This summer, as I complete a non-fiction book that is interview driven, filled with notes and a lengthy bibliography, I find myself constantly fretting over whether I have crossed all the T’s and dotted all the I’s. (By the way, have you ever looked at the back of a non-fiction book? All those details . . . just think of the time that poor author put into documentation.) And then there’s the writing itself. I can’t leave anything alone. It’s like I’m a nervous housekeeper, “plumping up the pillows.”
In my before-bedtime reading, I’ve come across some wonderful antidotes to the trials of perfectionism (and just to be clear . . . writing is the only area in my life in which I’m a perfectionist. Most things . . . I’m an 80% is good enough kind of gal). I thought you might find these quotes to be helpful, too.
Perfectionism is not the same thing as striving for excellence. Perfectionism is not about healthy achievement and growth. It is not self-improvement.
Perfectionism is, at its core, about trying to earn approval. Heathy striving is self-focused: How can I improve? Perfectionism is other-focused: What will they think? Perfectionism is not the key to success. In fact, research shows that perfectionism hampers achievements. Perfectionism is correlated with depression, anxiety, addiction, and life paralysis or missed opportunities. The fear of failing, making mistakes, not meeting people’s expectations, and being criticized keeps us outside of the arena where healthy competition and striving unfolds.
from Daring Greatly by Brene Brown
I remind myself, “Don’t let the perfect be the enemy of the good.” (Cribbed from Voltaire.) A twenty-minute walk that I do is better than the four-mile run that I don’t do. The imperfect book that gets published is better than the perfect book that never leaves my computer. The dinner party of take-out Chinese food is better than the elegant dinner that I never host.”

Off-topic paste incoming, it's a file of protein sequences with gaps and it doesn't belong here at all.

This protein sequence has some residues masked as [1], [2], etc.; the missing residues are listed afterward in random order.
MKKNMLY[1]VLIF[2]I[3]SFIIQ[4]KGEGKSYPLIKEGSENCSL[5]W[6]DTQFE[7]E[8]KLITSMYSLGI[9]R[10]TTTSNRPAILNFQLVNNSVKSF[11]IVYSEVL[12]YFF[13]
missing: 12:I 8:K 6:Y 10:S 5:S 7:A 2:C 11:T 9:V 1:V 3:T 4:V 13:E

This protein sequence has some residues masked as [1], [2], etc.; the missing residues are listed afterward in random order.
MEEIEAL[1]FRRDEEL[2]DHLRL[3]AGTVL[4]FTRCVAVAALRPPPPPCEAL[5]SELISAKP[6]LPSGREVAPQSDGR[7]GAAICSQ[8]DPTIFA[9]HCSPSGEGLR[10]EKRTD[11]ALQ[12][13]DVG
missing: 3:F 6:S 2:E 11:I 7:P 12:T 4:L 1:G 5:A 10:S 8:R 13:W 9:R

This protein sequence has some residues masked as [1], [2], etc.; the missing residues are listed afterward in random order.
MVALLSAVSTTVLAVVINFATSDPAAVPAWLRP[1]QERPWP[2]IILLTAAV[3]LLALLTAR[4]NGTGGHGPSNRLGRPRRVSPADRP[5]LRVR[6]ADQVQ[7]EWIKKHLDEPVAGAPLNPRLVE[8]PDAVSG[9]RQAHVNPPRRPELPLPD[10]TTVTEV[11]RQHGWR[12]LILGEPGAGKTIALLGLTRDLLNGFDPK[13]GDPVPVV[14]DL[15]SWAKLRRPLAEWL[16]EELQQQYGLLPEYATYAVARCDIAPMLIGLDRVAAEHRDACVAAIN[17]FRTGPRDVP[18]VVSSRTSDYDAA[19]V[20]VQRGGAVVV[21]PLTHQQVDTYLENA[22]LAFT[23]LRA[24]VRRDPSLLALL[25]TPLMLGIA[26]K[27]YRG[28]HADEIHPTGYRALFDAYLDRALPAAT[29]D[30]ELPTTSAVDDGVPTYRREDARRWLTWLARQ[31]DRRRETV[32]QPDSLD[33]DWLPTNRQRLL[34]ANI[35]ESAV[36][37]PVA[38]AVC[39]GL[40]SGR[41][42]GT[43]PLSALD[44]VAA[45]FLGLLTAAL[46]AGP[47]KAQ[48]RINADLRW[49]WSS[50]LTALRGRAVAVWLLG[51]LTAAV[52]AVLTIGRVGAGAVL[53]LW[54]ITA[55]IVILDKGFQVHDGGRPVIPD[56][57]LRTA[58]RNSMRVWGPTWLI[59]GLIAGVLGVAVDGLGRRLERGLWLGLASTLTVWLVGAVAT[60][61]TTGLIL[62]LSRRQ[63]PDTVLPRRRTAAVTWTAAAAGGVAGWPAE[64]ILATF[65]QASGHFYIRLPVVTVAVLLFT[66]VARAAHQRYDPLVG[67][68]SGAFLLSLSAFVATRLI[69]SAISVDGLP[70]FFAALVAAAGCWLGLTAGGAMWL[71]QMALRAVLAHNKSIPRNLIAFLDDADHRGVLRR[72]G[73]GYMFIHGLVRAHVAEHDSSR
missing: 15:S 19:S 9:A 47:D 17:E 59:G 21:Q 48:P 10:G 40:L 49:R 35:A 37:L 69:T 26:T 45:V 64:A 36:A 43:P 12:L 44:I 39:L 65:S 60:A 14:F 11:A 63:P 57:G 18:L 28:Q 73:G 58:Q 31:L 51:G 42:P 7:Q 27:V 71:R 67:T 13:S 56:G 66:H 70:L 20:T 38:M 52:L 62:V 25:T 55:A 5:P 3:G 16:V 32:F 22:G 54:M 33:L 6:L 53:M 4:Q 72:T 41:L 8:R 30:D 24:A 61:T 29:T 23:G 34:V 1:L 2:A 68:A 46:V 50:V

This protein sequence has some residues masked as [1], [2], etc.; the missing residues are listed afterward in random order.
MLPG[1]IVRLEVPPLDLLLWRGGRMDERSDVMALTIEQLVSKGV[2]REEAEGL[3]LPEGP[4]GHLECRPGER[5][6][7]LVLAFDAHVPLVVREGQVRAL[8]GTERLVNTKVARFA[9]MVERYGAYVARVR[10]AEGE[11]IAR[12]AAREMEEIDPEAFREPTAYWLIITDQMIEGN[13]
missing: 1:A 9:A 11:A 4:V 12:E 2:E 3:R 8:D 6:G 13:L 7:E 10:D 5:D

from Happier at Home by Gretchen Rubin.
Maybe I care less now than I did then about how I look to other people, or maybe I know from long experience that most people ignore our imperfections because they are concentrating upon theirs.
from Forward from Here by Reeve Lindbergh
And a thought to finish on . . .
We have to make the long journey from “What will people think?” to “I am enough.”
from Daring Greatly by Brene Brown
Do you consider yourself to be a perfectionist? Has it been a good thing in your life or a hardship? (Or maybe . . . I should ask your family?!) What helps you to put this attention-to-detail trait into its proper perspective? Share your thoughts and you’ll be entered into a chance to win a copy of Amish Values for Your Family.
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I used to be more of a perfectionist, but then decided I wanted to enjoy my kids. The kids pitch in to help around the house, and while they may fold the laundry, make their beds, and vacuum differently than I do, they know I appreciate their help. Our house may not look like a model home all the time, but everyone helps out and everyone knows their effort is valued.
No one puts more pressure on me than myself to be a perfectionist. It doesn’t matter what I’m doing whether it is school, parenting, marriage, writing or housework/decorating I have to set the standard very high. At times I find it exhausting, but other times it keeps me focused and determined. I don’t see it as ALL bad, but if it gets in the way of just living then I know I need to tone it down some.
I need to do everything perfectly but usually fall short in many of them. It causes a lot of stress for me as I am not as efficient as I need to be.